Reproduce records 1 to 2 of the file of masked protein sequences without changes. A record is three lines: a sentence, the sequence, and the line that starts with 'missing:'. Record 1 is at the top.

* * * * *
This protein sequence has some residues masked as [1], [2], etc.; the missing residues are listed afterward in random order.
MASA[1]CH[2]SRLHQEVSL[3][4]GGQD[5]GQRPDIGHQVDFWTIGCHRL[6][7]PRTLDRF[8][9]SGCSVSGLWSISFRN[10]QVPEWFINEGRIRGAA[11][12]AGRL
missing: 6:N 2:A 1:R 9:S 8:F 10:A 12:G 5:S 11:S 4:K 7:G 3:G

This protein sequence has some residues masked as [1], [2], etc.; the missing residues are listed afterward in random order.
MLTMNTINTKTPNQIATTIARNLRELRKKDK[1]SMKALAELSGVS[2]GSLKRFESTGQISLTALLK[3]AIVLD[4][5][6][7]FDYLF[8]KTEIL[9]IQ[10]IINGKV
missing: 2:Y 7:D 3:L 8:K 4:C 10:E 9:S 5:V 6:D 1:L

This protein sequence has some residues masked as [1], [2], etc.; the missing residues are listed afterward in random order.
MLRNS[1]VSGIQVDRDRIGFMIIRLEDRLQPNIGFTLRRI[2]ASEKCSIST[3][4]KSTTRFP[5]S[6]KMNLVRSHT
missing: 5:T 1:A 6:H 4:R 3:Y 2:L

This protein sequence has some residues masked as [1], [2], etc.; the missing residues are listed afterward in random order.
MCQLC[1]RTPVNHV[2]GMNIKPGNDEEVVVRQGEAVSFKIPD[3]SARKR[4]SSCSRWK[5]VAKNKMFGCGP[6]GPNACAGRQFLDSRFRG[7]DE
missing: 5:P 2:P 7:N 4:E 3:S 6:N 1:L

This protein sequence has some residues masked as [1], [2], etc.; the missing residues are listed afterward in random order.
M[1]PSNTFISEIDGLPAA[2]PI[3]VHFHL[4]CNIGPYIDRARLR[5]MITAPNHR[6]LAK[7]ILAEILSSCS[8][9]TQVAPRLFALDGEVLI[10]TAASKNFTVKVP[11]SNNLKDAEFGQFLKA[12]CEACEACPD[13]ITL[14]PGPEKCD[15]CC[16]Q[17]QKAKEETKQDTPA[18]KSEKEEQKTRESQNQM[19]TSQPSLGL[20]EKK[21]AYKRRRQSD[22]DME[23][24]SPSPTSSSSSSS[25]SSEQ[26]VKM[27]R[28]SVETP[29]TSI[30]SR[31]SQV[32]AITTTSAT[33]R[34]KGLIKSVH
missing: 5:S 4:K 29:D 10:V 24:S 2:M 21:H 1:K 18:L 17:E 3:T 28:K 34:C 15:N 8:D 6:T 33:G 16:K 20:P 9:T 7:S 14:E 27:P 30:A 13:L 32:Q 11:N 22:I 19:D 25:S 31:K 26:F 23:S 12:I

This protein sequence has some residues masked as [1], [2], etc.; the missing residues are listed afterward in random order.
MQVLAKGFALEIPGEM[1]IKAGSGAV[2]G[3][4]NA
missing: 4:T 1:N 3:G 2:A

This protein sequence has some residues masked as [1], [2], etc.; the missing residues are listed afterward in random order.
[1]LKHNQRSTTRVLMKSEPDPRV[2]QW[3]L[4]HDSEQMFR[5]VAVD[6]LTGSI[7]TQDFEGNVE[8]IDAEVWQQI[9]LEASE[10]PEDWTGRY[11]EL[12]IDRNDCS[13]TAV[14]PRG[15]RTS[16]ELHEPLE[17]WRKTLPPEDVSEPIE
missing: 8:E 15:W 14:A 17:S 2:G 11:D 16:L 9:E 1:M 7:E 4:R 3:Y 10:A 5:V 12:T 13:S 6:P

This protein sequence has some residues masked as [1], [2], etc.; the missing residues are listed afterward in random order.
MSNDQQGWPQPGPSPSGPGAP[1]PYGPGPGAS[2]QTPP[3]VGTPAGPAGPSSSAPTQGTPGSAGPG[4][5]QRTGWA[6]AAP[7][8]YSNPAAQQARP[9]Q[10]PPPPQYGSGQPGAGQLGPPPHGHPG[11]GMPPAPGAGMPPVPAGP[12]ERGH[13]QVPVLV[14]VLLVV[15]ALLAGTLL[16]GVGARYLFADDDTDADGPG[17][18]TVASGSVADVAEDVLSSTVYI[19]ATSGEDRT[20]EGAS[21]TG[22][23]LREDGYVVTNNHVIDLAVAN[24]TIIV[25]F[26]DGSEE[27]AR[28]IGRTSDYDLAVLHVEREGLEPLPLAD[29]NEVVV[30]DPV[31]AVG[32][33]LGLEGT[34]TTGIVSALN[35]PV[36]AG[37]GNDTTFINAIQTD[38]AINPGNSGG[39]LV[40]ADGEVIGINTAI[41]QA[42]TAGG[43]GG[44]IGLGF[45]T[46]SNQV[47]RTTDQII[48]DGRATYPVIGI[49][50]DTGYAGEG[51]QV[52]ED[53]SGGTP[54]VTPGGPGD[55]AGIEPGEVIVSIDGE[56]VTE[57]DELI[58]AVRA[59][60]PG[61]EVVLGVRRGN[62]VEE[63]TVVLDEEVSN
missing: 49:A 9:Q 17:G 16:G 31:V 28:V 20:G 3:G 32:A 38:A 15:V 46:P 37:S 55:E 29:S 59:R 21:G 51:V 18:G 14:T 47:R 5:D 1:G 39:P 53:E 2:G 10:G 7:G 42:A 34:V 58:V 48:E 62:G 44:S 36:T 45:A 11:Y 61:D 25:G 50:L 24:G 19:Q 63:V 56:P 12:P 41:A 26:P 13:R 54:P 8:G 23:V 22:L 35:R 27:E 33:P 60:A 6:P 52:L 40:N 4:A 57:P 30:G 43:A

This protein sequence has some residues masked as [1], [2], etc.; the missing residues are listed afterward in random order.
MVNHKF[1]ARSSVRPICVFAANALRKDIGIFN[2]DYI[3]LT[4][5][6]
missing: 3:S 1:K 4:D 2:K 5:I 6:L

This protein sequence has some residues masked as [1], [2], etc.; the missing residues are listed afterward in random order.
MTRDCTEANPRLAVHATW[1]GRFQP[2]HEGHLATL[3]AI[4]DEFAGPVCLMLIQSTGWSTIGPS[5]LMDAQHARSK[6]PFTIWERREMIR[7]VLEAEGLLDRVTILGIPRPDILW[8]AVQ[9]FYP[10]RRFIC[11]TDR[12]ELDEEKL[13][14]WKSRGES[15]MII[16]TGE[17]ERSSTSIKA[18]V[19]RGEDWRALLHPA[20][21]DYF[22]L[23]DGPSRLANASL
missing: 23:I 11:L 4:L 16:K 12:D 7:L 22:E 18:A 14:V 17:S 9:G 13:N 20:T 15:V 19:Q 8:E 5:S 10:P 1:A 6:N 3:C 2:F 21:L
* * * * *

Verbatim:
This protein sequence has some residues masked as [1], [2], etc.; the missing residues are listed afterward in random order.
MASA[1]CH[2]SRLHQEVSL[3][4]GGQD[5]GQRPDIGHQVDFWTIGCHRL[6][7]PRTLDRF[8][9]SGCSVSGLWSISFRN[10]QVPEWFINEGRIRGAA[11][12]AGRL
missing: 6:N 2:A 1:R 9:S 8:F 10:A 12:G 5:S 11:S 4:K 7:G 3:G

This protein sequence has some residues masked as [1], [2], etc.; the missing residues are listed afterward in random order.
MLTMNTINTKTPNQIATTIARNLRELRKKDK[1]SMKALAELSGVS[2]GSLKRFESTGQISLTALLK[3]AIVLD[4][5][6][7]FDYLF[8]KTEIL[9]IQ[10]IINGKV
missing: 2:Y 7:D 3:L 8:K 4:C 10:E 9:S 5:V 6:D 1:L